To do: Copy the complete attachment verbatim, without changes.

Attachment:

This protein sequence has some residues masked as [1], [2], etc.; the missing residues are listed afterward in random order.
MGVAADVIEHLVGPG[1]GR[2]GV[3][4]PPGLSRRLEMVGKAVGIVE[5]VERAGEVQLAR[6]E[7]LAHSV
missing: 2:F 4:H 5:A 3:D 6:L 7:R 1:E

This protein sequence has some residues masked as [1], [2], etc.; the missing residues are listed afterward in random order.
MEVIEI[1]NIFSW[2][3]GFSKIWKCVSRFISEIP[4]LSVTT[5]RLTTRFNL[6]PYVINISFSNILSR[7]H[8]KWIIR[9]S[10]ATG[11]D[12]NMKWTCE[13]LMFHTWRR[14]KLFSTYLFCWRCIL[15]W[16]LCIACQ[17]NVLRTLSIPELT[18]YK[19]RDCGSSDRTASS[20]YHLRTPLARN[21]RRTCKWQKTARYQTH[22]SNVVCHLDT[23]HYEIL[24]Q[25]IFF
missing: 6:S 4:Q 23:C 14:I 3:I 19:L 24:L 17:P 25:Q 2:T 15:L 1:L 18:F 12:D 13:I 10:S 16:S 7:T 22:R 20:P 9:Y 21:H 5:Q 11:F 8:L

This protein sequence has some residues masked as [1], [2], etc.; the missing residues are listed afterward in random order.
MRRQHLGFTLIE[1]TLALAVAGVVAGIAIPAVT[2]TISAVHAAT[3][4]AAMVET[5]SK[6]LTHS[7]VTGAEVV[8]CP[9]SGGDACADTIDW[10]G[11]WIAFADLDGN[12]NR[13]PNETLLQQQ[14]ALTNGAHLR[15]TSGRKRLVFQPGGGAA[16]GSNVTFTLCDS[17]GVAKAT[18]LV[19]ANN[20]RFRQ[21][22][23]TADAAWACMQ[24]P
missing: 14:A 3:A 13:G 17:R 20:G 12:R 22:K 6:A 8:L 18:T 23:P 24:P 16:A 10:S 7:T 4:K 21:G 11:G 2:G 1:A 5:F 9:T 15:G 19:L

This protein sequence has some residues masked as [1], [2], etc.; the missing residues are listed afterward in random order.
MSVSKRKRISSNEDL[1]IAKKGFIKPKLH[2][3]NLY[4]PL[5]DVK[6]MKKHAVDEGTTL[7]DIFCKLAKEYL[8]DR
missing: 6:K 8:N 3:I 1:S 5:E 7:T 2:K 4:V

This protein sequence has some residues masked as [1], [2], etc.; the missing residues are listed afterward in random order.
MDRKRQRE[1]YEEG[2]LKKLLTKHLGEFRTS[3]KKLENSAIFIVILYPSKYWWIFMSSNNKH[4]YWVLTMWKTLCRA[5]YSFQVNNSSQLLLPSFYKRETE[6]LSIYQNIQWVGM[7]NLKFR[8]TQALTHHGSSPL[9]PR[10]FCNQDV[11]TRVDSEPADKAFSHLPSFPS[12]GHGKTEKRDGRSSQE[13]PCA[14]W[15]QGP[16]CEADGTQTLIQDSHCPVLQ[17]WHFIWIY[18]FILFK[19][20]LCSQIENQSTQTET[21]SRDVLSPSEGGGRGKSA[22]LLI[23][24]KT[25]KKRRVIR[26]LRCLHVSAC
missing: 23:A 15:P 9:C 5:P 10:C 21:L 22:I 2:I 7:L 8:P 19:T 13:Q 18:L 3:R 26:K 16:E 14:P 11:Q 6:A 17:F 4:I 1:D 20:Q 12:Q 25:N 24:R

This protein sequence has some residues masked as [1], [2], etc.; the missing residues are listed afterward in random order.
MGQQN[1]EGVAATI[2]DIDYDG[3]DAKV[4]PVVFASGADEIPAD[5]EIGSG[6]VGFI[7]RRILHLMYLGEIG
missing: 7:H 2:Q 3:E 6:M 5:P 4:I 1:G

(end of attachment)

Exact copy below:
This protein sequence has some residues masked as [1], [2], etc.; the missing residues are listed afterward in random order.
MGVAADVIEHLVGPG[1]GR[2]GV[3][4]PPGLSRRLEMVGKAVGIVE[5]VERAGEVQLAR[6]E[7]LAHSV
missing: 2:F 4:H 5:A 3:D 6:L 7:R 1:E

This protein sequence has some residues masked as [1], [2], etc.; the missing residues are listed afterward in random order.
MEVIEI[1]NIFSW[2][3]GFSKIWKCVSRFISEIP[4]LSVTT[5]RLTTRFNL[6]PYVINISFSNILSR[7]H[8]KWIIR[9]S[10]ATG[11]D[12]NMKWTCE[13]LMFHTWRR[14]KLFSTYLFCWRCIL[15]W[16]LCIACQ[17]NVLRTLSIPELT[18]YK[19]RDCGSSDRTASS[20]YHLRTPLARN[21]RRTCKWQKTARYQTH[22]SNVVCHLDT[23]HYEIL[24]Q[25]IFF
missing: 6:S 4:Q 23:C 14:I 3:I 19:L 24:L 17:P 25:Q 2:T 15:L 1:L 18:F 12:D 13:I 10:S 16:S 7:T 22:R 20:P 9:Y 21:H 5:Q 11:F 8:L

This protein sequence has some residues masked as [1], [2], etc.; the missing residues are listed afterward in random order.
MRRQHLGFTLIE[1]TLALAVAGVVAGIAIPAVT[2]TISAVHAAT[3][4]AAMVET[5]SK[6]LTHS[7]VTGAEVV[8]CP[9]SGGDACADTIDW[10]G[11]WIAFADLDGN[12]NR[13]PNETLLQQQ[14]ALTNGAHLR[15]TSGRKRLVFQPGGGAA[16]GSNVTFTLCDS[17]GVAKAT[18]LV[19]ANN[20]RFRQ[21][22][23]TADAAWACMQ[24]P
missing: 14:A 3:A 13:G 17:R 20:G 12:R 22:K 6:A 8:L 18:T 23:P 24:P 16:A 10:S 7:T 4:K 21:G 11:G 2:G 1:A 5:F 9:T 15:G 19:L

This protein sequence has some residues masked as [1], [2], etc.; the missing residues are listed afterward in random order.
MSVSKRKRISSNEDL[1]IAKKGFIKPKLH[2][3]NLY[4]PL[5]DVK[6]MKKHAVDEGTTL[7]DIFCKLAKEYL[8]DR
missing: 6:K 8:N 3:I 1:S 5:E 7:T 2:K 4:V

This protein sequence has some residues masked as [1], [2], etc.; the missing residues are listed afterward in random order.
MDRKRQRE[1]YEEG[2]LKKLLTKHLGEFRTS[3]KKLENSAIFIVILYPSKYWWIFMSSNNKH[4]YWVLTMWKTLCRA[5]YSFQVNNSSQLLLPSFYKRETE[6]LSIYQNIQWVGM[7]NLKFR[8]TQALTHHGSSPL[9]PR[10]FCNQDV[11]TRVDSEPADKAFSHLPSFPS[12]GHGKTEKRDGRSSQE[13]PCA[14]W[15]QGP[16]CEADGTQTLIQDSHCPVLQ[17]WHFIWIY[18]FILFK[19][20]LCSQIENQSTQTET[21]SRDVLSPSEGGGRGKSA[22]LLI[23][24]KT[25]KKRRVIR[26]LRCLHVSAC
missing: 23:A 15:P 9:C 5:P 10:C 21:L 22:I 2:I 7:L 8:P 19:T 13:Q 18:L 3:R 26:K 16:E 14:P 11:Q 6:A 17:F 4:I 1:D 20:Q 12:Q 25:N 24:R

This protein sequence has some residues masked as [1], [2], etc.; the missing residues are listed afterward in random order.
MGQQN[1]EGVAATI[2]DIDYDG[3]DAKV[4]PVVFASGADEIPAD[5]EIGSG[6]VGFI[7]RRILHLMYLGEIG
missing: 7:H 2:Q 3:E 6:M 5:P 4:I 1:G